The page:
Mr Burt: “I do believe that the statement refers to the work of the London office and making sure that the Brexit matters are managed from that perspective. And I’m certain that the EU’s representatives will be involved as well, but this is primarily a UK matter. The only provision on this issue with the EU with regards to Solvency II, a matter which the Minister of Finance and myself upon our last visit to the United Kingdom were able to resolve.”

Mr Pearman: “The Premier has said in his statement today how this is all new territory with Britain leaving the EU. Is the Premier supportive of Britain leaving the EU?”

Mr Burt: “I have no opinion on what the people of the United Kingdom wish to decide for themselves just like I wish that the United Kingdom House of Commons will stay out of our business.”

Mr Pearman: “Obviously the issue does have an impact on Bermudians as well and as you pointed out in your statement the decision to leave will impact upon us, so presumably you do have an opinion if it impacts upon Bermudians.”

Mr Burt: “I refer the Honourable Member from Constituency 22 to the answer I gave moments ago.”

Mr Pearman: “Will there be a requirement for this committee to attend and meet with any committees in the UK as part of this process?”

Mr Burt: “Not a vision at this time. I would only imagine that work can be considered from a London office but if there is a need then that travel will occur. We do not know what position Brexit may create; we are talking uncharted territory. There could be lots of different things, but what is prudent for the Government is to, as we have in this particular instance, involve us, involve the Opposition, involve the business community and the third sector to ensure that the entire country is considering the matters which may come down the pipe. We don’t know what will happen, but it’s better for us to examine the consequences of the various options so that we can have a position on a way to move forward as a country. As the Honourable Opposition leader stated when he was asked by the media regarding what he could hope for from the new Prime Minister and he said that he would hope that they stay out of our affairs, it is the exact same thing that I would hope. But if the Government changes they may choose not to.”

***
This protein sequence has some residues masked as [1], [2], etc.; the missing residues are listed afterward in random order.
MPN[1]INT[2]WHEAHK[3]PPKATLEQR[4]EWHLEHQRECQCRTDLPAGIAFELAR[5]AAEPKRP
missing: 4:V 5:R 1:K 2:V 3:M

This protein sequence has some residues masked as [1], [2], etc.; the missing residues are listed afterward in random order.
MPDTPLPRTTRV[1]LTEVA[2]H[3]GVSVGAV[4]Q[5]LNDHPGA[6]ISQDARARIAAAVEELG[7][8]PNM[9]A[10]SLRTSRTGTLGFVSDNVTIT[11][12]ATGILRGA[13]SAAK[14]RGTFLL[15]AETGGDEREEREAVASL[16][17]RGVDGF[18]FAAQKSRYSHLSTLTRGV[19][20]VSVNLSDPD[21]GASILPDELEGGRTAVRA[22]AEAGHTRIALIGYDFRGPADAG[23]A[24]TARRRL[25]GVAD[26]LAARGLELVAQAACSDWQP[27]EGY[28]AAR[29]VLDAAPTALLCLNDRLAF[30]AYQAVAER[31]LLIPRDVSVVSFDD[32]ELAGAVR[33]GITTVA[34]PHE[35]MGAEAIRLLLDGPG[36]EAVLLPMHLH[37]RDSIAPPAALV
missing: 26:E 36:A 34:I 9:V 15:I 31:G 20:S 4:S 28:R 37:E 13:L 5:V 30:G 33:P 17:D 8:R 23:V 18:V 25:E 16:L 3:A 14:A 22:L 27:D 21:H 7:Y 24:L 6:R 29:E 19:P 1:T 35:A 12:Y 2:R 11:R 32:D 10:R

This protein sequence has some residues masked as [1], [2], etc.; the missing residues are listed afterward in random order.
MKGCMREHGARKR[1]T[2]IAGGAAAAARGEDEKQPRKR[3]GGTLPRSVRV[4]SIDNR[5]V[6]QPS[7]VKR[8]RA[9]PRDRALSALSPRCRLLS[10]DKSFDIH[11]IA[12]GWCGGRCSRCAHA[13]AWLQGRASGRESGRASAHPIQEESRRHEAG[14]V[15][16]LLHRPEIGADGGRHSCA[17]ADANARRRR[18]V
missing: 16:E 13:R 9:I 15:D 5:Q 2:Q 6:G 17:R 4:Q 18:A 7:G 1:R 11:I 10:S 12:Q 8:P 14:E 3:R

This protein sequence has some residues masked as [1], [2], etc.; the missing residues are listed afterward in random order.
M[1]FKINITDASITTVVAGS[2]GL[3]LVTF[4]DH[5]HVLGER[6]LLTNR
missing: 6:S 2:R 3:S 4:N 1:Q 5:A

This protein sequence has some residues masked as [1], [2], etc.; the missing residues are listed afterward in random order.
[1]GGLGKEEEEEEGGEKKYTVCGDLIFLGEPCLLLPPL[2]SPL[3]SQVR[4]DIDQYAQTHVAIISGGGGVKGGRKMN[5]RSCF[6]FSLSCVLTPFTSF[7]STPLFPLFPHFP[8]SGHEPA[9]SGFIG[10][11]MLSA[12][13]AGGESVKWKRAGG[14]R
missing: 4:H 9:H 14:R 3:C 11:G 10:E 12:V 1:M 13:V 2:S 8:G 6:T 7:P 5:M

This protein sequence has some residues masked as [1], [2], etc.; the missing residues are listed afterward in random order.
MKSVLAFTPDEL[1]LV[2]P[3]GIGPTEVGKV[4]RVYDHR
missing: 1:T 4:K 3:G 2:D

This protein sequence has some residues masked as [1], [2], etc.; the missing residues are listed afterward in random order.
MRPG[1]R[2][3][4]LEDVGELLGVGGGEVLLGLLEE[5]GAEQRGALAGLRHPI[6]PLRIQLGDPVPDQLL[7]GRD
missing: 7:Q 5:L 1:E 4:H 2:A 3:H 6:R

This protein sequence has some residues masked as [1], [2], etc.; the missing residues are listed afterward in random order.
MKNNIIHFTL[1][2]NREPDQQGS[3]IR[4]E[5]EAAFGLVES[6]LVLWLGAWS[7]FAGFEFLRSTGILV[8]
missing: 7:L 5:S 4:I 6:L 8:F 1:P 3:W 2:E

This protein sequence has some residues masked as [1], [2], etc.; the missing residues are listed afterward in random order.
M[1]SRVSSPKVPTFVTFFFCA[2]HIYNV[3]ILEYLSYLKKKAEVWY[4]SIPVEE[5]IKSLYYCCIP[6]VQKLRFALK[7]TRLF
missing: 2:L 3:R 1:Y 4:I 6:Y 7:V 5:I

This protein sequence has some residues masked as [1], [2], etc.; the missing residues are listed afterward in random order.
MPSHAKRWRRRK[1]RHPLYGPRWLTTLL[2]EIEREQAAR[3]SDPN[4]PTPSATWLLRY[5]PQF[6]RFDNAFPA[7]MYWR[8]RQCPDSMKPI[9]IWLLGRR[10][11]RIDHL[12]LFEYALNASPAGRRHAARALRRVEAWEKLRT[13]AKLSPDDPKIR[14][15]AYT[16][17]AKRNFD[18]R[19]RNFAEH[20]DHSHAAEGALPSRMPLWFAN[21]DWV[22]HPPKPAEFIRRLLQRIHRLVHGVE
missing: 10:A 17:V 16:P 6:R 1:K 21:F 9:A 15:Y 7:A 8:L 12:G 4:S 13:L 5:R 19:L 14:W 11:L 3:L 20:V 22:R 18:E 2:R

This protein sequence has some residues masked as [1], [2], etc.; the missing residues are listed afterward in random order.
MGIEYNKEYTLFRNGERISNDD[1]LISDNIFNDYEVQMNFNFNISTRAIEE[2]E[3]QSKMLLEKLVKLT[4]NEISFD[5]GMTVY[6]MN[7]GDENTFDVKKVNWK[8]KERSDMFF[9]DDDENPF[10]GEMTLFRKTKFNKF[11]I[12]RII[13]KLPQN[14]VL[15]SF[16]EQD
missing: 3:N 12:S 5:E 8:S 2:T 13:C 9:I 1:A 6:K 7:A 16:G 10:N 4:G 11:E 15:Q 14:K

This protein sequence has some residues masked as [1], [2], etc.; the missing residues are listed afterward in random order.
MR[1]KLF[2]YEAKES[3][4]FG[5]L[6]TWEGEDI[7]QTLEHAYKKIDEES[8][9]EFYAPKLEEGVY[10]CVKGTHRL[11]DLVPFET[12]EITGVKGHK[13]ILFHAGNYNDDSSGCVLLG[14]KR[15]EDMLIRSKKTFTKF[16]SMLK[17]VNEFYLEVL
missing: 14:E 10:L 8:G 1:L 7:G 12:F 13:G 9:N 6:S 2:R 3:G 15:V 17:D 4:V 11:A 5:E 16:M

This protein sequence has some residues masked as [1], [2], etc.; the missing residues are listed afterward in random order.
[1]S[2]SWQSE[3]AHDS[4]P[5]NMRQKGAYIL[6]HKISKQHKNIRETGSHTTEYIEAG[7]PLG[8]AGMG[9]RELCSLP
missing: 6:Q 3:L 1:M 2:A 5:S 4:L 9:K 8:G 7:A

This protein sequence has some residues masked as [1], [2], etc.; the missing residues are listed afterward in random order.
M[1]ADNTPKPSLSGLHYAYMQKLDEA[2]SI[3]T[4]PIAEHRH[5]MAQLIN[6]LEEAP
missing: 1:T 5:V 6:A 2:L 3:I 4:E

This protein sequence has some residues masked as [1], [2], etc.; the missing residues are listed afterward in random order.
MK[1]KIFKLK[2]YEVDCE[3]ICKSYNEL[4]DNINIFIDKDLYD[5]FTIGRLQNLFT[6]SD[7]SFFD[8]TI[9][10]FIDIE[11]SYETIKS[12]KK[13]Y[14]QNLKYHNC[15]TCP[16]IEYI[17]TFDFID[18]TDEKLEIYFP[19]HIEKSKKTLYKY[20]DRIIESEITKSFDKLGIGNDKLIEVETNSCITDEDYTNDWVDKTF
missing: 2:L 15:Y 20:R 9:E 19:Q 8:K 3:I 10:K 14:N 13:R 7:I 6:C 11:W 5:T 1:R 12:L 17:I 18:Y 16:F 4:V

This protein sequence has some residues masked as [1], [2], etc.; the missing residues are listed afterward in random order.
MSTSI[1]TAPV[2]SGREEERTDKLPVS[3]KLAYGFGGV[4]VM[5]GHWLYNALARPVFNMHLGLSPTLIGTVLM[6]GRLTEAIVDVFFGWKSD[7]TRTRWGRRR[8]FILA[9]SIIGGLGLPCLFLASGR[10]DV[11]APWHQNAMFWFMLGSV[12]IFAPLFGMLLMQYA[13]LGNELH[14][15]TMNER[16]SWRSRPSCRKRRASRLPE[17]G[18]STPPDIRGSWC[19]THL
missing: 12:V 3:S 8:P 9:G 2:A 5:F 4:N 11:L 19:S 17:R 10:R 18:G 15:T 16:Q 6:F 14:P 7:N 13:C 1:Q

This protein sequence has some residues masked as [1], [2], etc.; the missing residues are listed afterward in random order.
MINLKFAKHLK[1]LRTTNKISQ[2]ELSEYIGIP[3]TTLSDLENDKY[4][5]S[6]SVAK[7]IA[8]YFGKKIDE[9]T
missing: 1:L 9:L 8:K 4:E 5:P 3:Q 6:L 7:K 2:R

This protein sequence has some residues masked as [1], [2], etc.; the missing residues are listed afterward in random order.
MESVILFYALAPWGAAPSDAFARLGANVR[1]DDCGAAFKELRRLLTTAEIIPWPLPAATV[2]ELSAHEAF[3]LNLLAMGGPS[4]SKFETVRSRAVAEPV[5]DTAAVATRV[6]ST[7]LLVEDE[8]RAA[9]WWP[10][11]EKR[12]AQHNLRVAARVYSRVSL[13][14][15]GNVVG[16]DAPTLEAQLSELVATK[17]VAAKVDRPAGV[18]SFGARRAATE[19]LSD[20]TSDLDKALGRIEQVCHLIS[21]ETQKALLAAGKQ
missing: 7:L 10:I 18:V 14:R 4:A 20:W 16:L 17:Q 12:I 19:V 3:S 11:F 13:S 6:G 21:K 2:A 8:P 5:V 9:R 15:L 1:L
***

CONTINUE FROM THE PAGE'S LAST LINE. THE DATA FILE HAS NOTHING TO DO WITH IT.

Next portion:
Questions to Curtis Dickinson, the Minister of Finance, on the Organisation for Economic Cooperation and Development forum

Mr Cannonier: “On page 2 the Honourable Member mentions some of the significant amendments that are under consideration and it goes into holdings and finance and leasing. In our history with the OECD and what’s happening also with the EU I was a bit curious as to whether or not the subject of a public register or beneficial ownership has come up with the OECD? We know that regimes are heading towards and that way, it that something that they also would be looking at?”